Last night’s Mass in Soho was eventful for three different reasons – over and above the Mass itself. Before Mass, I was interviewed for the first time by a reader, a visiting journalism student from Phoenix, Arizona. After Mass, we arranged a screening of the powerful documentary movie, “For the Bible Tells Me So”. I have written of this before (and hope to do so again), but a second viewing was welcome. This was an entirely new venture, undertaken with some uncertainty whether people would stay for a further 90 minutes after Mass and refreshments, but we need not have worried. Close on 30 gay men stayed behind – and our token straight woman. (Where were our lesbian sisters, I wonder?). The response was overwhelmingly positive, and we will undoubtedly repeat the exercise on other occasions.
But we were still not done. After the screening, were introduced to another visitor, Michael B. Kelly from Australia, founder ofRainbow Sash Australia, a noted retreat director and a writer on spirituality from an explicitly gay male perspective. He is in London to present a paper at an academic conference on spiritualityin which he is to argue (if I understand him correctly) that gay men, by reflecting and sharing on their erotic experiences and using them in their own practice of spirituality, can make a valuable contribution to spirituality in the wider church. This is a paper that I dearly long to read when I have the chance – and hope to persuade Michael to allow me to post it here. After a brief meeting at the church, I was determined to continue the discussion, so accompanied Michael and others to supper in Soho, where we enjoyed further lengthy conversation on matters religious and sexual. I will meet up with him again, and will certainly write more about his work and insights on other ocassions.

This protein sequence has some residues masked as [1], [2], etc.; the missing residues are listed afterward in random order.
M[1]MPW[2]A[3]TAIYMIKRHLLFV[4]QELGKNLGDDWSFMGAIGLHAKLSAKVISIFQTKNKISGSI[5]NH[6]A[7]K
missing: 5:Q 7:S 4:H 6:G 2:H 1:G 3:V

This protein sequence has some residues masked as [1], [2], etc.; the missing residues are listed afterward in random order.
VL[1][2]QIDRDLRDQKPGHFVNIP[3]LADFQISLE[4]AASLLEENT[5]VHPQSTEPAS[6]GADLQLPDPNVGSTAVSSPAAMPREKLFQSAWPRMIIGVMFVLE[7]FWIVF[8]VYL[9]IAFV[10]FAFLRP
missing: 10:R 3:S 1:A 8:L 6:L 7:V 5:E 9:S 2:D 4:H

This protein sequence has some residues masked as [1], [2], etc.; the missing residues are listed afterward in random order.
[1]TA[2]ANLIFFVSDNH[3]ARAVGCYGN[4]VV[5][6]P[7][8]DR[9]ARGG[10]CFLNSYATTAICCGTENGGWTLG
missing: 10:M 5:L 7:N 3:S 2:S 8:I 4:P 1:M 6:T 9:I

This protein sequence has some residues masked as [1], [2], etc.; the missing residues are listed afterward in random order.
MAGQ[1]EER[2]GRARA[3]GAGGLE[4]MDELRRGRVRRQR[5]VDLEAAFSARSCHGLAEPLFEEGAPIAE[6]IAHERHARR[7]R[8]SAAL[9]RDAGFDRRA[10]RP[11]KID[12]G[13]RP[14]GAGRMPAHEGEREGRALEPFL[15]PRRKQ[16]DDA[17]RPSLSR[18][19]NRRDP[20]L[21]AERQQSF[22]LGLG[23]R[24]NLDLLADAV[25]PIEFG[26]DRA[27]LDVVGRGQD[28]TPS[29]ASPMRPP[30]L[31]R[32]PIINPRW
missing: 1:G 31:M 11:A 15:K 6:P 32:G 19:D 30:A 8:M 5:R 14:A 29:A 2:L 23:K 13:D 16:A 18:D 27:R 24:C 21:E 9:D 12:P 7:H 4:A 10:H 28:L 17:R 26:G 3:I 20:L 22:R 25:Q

What I want to share with you now is some reviews I have come up against of his book, “Seduced by Grace”.
I have not as yet had the good fortune to read it for myself, but on the strength of my meeting with him, and the reviews I have read, I would heartily urge you to hunt down a copy and read it for yourself.
From a perspective which is gay, but not Catholic:
“While the dyspeptic (iconoclastic?) Christopher Hitchens is content to go on bashing his straw-man ‘God’ (see God Is Not Great: How Religion Poisons Everything, 2007), a more interesting set of insights into that tired, overworked tradition has come from what might seem to be an unlikely source — a self-professed Gay man and, moreover, one who knows from first-hand experience the shortcomings of his Church (specifically, its Roman Catholic incarnation). For Michael Bernard Kelly, as David Marr puts it, has ‘has come out but stayed in’—rather than quitting a homophobic Church in disgust, he is pushing for it to renovate itself from within. A potent collection of thoughtful writings by Kelly, the noted Australian Catholic dissident, Seduced by Grace gathers essays, articles, letters and talks he has produced over almost a decade, from late 1998 to May 2004, that are at once an acutely accurate critique of the shortcomings of the Church and a poignant testimonial to the heroic spirit that has, at times, invigorated it.
Kelly the activist is (in)famous in Australia. He was one of the founders of the Rainbow Sash movement that has been a thorn in Cardinal George Pell’s side, with its public challenge to the Catholic Church’s treatment of Gay and Lesbian people (the movement has been taken up in the United States, also) and in this role, he has become a prominent media spokesperson for Gay Catholics. But as is clear from the opening piece in this collection, “On the Peninsula, alone with God,” Kelly’s activism is grounded in contemplative practice. He has produced a stimulating video lecture series, “The Erotic Contemplative: the spiritual journey of the Gay Christian” (through Joseph Kramer’s Erospirit Institute) and leads Gay spirit retreats at Easton Mountain, in New York State, as well as in Australia and the U.K. His voice reaches loudly and clearly across the once impassable divide between eros and spiritus. Kelly is now working on a doctorate in the field of Christian mysticism and Gay experience at an Australian university.